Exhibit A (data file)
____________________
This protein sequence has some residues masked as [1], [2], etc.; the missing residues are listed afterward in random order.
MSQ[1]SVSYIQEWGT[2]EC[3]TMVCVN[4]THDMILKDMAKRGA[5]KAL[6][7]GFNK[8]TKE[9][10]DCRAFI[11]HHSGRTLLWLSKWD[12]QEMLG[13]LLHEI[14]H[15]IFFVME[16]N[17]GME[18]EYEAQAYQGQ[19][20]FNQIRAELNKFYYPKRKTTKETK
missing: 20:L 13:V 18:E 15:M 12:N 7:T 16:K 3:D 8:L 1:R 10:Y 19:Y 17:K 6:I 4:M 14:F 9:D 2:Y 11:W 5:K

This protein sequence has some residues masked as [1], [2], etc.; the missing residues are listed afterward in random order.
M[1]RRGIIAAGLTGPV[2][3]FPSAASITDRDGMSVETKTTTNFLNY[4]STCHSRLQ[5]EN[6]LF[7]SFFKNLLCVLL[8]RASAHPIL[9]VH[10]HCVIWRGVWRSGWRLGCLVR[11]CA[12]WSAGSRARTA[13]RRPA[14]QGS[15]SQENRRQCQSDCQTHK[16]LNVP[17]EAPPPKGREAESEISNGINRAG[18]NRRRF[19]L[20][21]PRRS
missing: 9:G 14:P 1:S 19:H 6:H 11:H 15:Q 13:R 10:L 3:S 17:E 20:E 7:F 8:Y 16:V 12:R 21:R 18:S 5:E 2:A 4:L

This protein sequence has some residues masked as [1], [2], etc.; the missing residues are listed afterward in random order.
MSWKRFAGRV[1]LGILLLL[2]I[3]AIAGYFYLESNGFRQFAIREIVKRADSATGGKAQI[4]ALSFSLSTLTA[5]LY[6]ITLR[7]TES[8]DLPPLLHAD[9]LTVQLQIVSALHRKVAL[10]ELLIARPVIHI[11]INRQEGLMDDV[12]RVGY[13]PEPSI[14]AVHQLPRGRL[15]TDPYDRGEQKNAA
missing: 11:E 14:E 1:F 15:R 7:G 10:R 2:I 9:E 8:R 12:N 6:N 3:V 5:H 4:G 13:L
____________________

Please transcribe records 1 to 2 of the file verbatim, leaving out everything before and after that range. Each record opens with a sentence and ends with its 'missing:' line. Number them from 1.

This protein sequence has some residues masked as [1], [2], etc.; the missing residues are listed afterward in random order.
MSQ[1]SVSYIQEWGT[2]EC[3]TMVCVN[4]THDMILKDMAKRGA[5]KAL[6][7]GFNK[8]TKE[9][10]DCRAFI[11]HHSGRTLLWLSKWD[12]QEMLG[13]LLHEI[14]H[15]IFFVME[16]N[17]GME[18]EYEAQAYQGQ[19][20]FNQIRAELNKFYYPKRKTTKETK
missing: 20:L 13:V 18:E 15:M 12:N 7:T 16:K 3:D 8:L 1:R 10:Y 19:Y 17:K 6:I 4:M 14:F 9:D 2:Y 11:W 5:K

This protein sequence has some residues masked as [1], [2], etc.; the missing residues are listed afterward in random order.
M[1]RRGIIAAGLTGPV[2][3]FPSAASITDRDGMSVETKTTTNFLNY[4]STCHSRLQ[5]EN[6]LF[7]SFFKNLLCVLL[8]RASAHPIL[9]VH[10]HCVIWRGVWRSGWRLGCLVR[11]CA[12]WSAGSRARTA[13]RRPA[14]QGS[15]SQENRRQCQSDCQTHK[16]LNVP[17]EAPPPKGREAESEISNGINRAG[18]NRRRF[19]L[20][21]PRRS
missing: 9:G 14:P 1:S 19:H 6:H 11:H 15:Q 13:R 10:L 3:S 17:E 20:E 7:F 8:Y 16:V 12:R 21:R 18:S 5:E 2:A 4:L